Being a $100 Bill

100 Dollar Bills by 401(K) 2013, on Flickr

There is this great saying where I live, “No eres un billete de veinte. No todo el mundo te va a querrer”. It translates as “You are not a twenty dollar bill. Not every one is going to like you.” When people go out of their way to make everyone like them they get this, because who doesn’t want twenty dollars? Sure in this day and age it doesn’t get to much but you get the idea. And that’s what happens now, specially in this world of likes and follows. We don’t want to be twenty dollars, we don’t even want to be fifty, deep down we all think it would be kind of awesome to be a hundred.

 “Please ‘Like’!”

I am not saying every one wants to be recognised internationally or be famous, but people do want recognition, and positive recognition at that. That’s why a Google search on how to will lead you to a treasure trove of articles on how to have a successful blog, a famous Tumblr, a million followers on Twitter, or more likes in Facebook, the list could go on. I confess I looked at some with the excuse of “Well I never seem to stick with a blog so let me see what I can do to actually stick to it.”

Currency - scanned 2012-6-6 01 001

People say that we live in a celebrity culture and that our obsession with the rich and famous is what drives us. Of course there has always been a kind of celebrity culture, it’s just easier now to attain a kind of following. It’s also easier to communicate with people and form connections and get approval from new people. Humans are social creatures and we like to be “liked”. Even if we don’t care for a number when we suddenly get a notification of a like or a pin or a reblog we get happy. And you know what? I don’t think there is anything wrong with that.

Getting on and of the pedestal

Now yes, to extremes everything is bad. But feeling happy about an accomplishment should not be something that should be frowned upon the way it is. It’s one thing to teach humility and another to make it so one never sees a positive in what one does. I spent most of my high school years in an art school. Some teachers taught critique well, all the deals of constructive criticism, to be objective, all that jazz. But others where rather frustrated, you know the type of people who decide since they can’t do they’ll teach? Those where the ones that would trash student’s works or never seem to find anything positive or right in the student’s work. With time a lot of the kids who left the school did so because of frustration. They (myself included) were convinced they had little to no talent. Most never tried to draw or paint again, or if they did quickly gave up. Because again, when you are humbled to such a degree, you don’t even believe when someone says something positive.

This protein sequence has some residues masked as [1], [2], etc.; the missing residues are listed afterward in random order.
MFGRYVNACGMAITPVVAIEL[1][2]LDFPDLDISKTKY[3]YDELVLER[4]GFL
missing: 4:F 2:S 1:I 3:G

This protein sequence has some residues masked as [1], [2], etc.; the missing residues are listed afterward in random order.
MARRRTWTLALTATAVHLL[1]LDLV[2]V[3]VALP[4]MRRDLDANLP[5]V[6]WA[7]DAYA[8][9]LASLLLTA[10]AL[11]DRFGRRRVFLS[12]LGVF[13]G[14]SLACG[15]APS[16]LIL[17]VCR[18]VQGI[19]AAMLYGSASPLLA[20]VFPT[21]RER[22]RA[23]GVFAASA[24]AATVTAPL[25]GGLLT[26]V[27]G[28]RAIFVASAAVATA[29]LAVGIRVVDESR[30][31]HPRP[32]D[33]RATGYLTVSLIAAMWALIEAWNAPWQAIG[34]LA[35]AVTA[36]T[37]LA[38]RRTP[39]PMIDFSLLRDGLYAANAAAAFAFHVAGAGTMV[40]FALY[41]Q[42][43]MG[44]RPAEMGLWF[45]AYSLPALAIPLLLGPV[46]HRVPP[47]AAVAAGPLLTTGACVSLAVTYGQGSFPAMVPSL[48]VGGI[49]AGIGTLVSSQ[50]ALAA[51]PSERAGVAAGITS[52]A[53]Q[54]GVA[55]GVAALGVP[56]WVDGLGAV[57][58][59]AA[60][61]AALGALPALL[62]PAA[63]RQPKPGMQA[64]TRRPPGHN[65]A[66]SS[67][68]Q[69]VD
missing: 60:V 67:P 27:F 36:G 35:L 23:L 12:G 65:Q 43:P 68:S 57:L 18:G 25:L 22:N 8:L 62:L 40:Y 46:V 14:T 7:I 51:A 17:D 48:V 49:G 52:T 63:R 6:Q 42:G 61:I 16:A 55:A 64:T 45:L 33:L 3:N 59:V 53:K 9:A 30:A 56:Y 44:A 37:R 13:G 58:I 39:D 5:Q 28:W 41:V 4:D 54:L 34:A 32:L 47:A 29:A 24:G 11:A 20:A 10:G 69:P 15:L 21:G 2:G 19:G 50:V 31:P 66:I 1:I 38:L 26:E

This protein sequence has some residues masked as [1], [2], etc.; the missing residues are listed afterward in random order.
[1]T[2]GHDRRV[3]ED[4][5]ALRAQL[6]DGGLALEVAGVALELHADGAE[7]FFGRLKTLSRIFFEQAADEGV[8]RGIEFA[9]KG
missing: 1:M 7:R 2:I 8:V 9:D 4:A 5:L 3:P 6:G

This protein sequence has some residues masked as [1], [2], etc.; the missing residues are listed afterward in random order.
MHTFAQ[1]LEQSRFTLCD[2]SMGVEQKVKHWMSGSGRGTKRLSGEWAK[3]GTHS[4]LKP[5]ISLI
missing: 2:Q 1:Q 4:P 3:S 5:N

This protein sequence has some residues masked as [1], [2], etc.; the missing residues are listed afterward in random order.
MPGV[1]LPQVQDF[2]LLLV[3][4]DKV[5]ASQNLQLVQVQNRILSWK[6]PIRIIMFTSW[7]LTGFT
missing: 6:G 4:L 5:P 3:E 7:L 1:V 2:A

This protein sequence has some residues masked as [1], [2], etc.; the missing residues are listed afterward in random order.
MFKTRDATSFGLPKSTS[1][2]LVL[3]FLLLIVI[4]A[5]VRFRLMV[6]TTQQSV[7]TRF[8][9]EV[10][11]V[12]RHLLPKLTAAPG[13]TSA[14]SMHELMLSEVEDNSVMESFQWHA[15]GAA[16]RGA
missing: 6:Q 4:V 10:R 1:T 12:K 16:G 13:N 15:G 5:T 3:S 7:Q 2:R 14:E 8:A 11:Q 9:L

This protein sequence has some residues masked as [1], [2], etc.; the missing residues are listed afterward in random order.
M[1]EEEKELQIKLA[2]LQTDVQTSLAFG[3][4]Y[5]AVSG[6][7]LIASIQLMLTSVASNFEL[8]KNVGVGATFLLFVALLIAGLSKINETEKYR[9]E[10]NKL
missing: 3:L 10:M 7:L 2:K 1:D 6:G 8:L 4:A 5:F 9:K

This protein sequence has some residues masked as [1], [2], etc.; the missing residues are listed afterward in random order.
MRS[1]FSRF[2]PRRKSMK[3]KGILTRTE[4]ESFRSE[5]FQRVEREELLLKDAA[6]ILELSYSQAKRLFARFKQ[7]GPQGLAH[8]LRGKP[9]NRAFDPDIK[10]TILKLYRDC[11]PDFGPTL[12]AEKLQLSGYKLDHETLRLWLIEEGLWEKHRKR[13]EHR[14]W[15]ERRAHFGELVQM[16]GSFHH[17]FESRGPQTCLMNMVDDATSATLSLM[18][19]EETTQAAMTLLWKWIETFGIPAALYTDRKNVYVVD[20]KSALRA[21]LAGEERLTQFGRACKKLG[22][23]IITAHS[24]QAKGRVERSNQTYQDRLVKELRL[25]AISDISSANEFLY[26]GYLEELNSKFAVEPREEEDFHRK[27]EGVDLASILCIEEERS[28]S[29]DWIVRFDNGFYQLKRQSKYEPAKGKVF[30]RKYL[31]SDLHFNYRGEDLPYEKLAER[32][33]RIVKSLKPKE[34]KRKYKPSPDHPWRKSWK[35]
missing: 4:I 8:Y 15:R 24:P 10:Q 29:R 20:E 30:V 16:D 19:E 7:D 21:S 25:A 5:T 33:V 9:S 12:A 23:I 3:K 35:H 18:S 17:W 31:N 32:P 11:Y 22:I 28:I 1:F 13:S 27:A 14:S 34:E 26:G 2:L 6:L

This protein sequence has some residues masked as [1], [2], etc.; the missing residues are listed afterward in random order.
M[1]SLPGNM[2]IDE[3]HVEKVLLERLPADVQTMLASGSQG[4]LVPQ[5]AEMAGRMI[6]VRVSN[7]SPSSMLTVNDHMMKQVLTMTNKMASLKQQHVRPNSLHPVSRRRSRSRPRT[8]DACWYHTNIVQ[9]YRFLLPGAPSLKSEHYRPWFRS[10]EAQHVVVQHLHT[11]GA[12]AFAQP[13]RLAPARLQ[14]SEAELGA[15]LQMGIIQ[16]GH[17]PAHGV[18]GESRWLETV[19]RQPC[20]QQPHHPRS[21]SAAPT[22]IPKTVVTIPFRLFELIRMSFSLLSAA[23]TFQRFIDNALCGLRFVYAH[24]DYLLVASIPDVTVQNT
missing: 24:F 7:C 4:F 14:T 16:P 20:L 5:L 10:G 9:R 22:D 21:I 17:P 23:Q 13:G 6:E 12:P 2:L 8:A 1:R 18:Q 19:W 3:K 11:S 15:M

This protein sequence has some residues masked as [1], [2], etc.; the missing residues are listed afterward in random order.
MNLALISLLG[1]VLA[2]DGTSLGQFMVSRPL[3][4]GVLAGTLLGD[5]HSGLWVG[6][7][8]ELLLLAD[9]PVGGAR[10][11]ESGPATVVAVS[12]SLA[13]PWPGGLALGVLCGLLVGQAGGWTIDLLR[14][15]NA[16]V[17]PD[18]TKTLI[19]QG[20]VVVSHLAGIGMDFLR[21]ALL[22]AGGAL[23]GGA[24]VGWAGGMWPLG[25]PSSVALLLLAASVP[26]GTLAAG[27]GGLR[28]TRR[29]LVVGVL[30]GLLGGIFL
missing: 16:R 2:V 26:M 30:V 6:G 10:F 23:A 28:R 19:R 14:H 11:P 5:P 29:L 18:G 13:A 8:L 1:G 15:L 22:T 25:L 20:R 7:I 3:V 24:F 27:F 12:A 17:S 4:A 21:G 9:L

There is a lot of talk of how young people of today are narcissistic  and spoiled. That a generation raised on participation trophies and congratulations on trying has turned into self centred adults who believe they deserve more than they earn. This could be true, I mean I had a fair collection of participation ribbons from school sports events (never been a runner). And I have had friends who could benefit from being brought down a few pegs. But I think that like so many things of the digital age, it’s not a new phenomenon but just that now it’s more visible. What before were secret diaries now are public blogs. What was before  hidden garage band practice now is a video in Youtube. Or maybe I am just trying to make excuses for my generation. Either way, I am sure we will find something with which to classify the future ones right?

Money of the World

Money of the World by puma_nl, on Flickr


Leave a Reply

Fill in your details below or click an icon to log in: Logo

You are commenting using your account. Log Out /  Change )

Google+ photo

You are commenting using your Google+ account. Log Out /  Change )

Twitter picture

You are commenting using your Twitter account. Log Out /  Change )

Facebook photo

You are commenting using your Facebook account. Log Out /  Change )

Connecting to %s